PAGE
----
So your BOO resides with you, usually unexamined, for better or for worse. Most of the time we just think that everyone thinks or acts the way we do. The problem with our background of obviousness is that it is—guess where—in the background which makes it hard for us to change it. So that’s where the enneagram really shines. It brings that stuff right up there for us to look at. Oh joy…

Change or not to change

So what are you prepared to do to bring your BOO to the foreground? Socrates said “The unexamined life is not worth living” and I guess my chosen profession of coaching is all about this examination.

If you’re not about growth, then maybe you’re not interested in the enneagram or anything else that expands your consciousness. Up to you.  As for me, I intend to keep working on myself as long as I’m in Earth School.

—Amara

3 Ways to Be Happy When You Think You’re Not May 14, 2012

Posted by Ann Bertorelli in ontological coaching, Personal Observations, Self-Development.
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 tango shoes by godwin lue Maybe you’ve noticed (and I hope you have) that I haven’t written a post since January—egad—really?  My family has been going through an extended difficult period and it’s caused me to be extremely preoccupied with support activities. I’ve been intending to sit down for weeks now and just write whether I had the energy and  passion for it or not. But alas, the spirit has been willing but the body weak.Or perhaps vice versa.

So today is the day for some reason known only to the gods—or God. I’ve been reflecting on how one goes about being happy in the face of being surrounded by challenges that are crazy-making rather than happy-making. And I have been working that little problem for months now, sistahs and bros.

Here’s what I’ve come up with. Hope it helps you because it seems most everyone I know is in the midst of something. I’m beginning to think that’s what was meant about the world coming to an end in 2012. Old stuff is ending and new stuff is coming in..But I digress.

So here are three strategies I’ve come up with. Not rocket science but they sure have helped me.

#1 Make a declaration

Make the declaration that you are going to be happy and peaceful even in the face of the crazy-making shit that happens. Yeah, so to do that, it’s probably helpful to stop thinking about events as “crazy-making shit.” Rather, start thinking of the events as merely events– ascribing no particular judgment to them. My massage therapist, Annie suggests that you pretend you’re watching a movie.  I like movies. And as far as the declaration goes, I envision stamping my foot at the Universe and saying, “I AM happy, and at peace, period. “

Does this magically fix everything? Of course not, but if you stay stubborn about it, it sure does make the joyful and peaceful moments more plentiful. Something’s better than nothing. Just remember that even if it seems not to be working, the fact that you have declared it paves the way for it to be so.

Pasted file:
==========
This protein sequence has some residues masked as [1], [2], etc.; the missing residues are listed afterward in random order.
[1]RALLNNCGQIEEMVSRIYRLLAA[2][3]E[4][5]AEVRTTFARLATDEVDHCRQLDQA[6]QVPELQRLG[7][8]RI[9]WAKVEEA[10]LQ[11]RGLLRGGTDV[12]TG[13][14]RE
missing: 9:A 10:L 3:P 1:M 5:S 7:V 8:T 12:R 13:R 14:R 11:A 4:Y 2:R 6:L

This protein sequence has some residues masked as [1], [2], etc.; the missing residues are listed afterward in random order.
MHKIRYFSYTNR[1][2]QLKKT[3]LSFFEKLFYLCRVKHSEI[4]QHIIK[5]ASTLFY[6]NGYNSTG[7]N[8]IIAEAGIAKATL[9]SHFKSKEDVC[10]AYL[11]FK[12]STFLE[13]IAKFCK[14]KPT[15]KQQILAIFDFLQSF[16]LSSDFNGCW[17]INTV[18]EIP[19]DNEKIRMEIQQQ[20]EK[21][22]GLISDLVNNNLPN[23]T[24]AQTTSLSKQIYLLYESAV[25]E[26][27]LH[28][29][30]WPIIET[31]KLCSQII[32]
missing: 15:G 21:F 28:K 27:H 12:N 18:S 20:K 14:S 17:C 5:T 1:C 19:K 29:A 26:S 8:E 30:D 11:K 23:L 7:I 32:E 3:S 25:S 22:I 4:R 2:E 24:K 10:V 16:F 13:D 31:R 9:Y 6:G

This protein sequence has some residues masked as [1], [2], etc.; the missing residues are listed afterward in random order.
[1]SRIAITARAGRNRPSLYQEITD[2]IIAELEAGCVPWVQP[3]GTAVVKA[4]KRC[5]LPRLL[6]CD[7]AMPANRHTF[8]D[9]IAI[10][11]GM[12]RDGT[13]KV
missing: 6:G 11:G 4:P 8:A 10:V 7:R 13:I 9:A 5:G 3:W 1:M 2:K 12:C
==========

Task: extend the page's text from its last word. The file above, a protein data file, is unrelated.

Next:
#2 Be wherever you are

A lot of us get really nutty because we have some kind of assessment that we should be happy all the time. And if we’re not, we judge ourselves not spiritual, grateful, resilient,or (fill in with your favorite guilt –producing adjective.) I believe it’s important to acknowledge that it’s ok to be down in the mouth sometimes. Even Mother Theresa felt that God had turned his back on her at times—and if it’s good enough for Mother Theresa, it’s good enough for me.

So if you’re sad—be sad. If you’re listless, be that really, really well. And if you’re happy then jump for joy and revel in it. Our emotions don’t cease to exist when we ignore them—they simply go underground never to be heard from again until our back starts hurting or we get some kind of disease. Just say no that! The way healing modalities therapies that help to release feelings that have taken up residence in your body. Do a web search—you’ll find a bunch of them.

#3 Find something that totally occupies your mind and do it

I’m the first one to admit that too much navel-gazing does not a fun-gal or guy make. Yes, it’s important to know where you are but you don’t have to make your problems a way of life, carrying them around like your favorite backpack. There are times when it’s helpful to distract yourself so that you can come back and see your life situation anew.

I remember in the old days when I used to balance my bank account using my checkbook. (before I could go on the internet and track my account daily.) I’d try and try to figure out where that missing $10.50 got to. Then I”d pick up and leave it for an hour or two. When I came back, the error jumped right out at me, begging to be corrected. It was there all the time but I just couldn’t see the forest for the trees.

This is a long way of saying—get a little distance from your stuff as often as you need to. And pick something that leaves little room for you to stew. I dance Argentine Tango—an activity that demands my complete attention. If I think about my problems, I suck as a dancer—or I get my foot stepped on. Don’t care for either of those alternatives so I stay present. And lo and behold, when I come back to my ‘problems,’ they look a little different.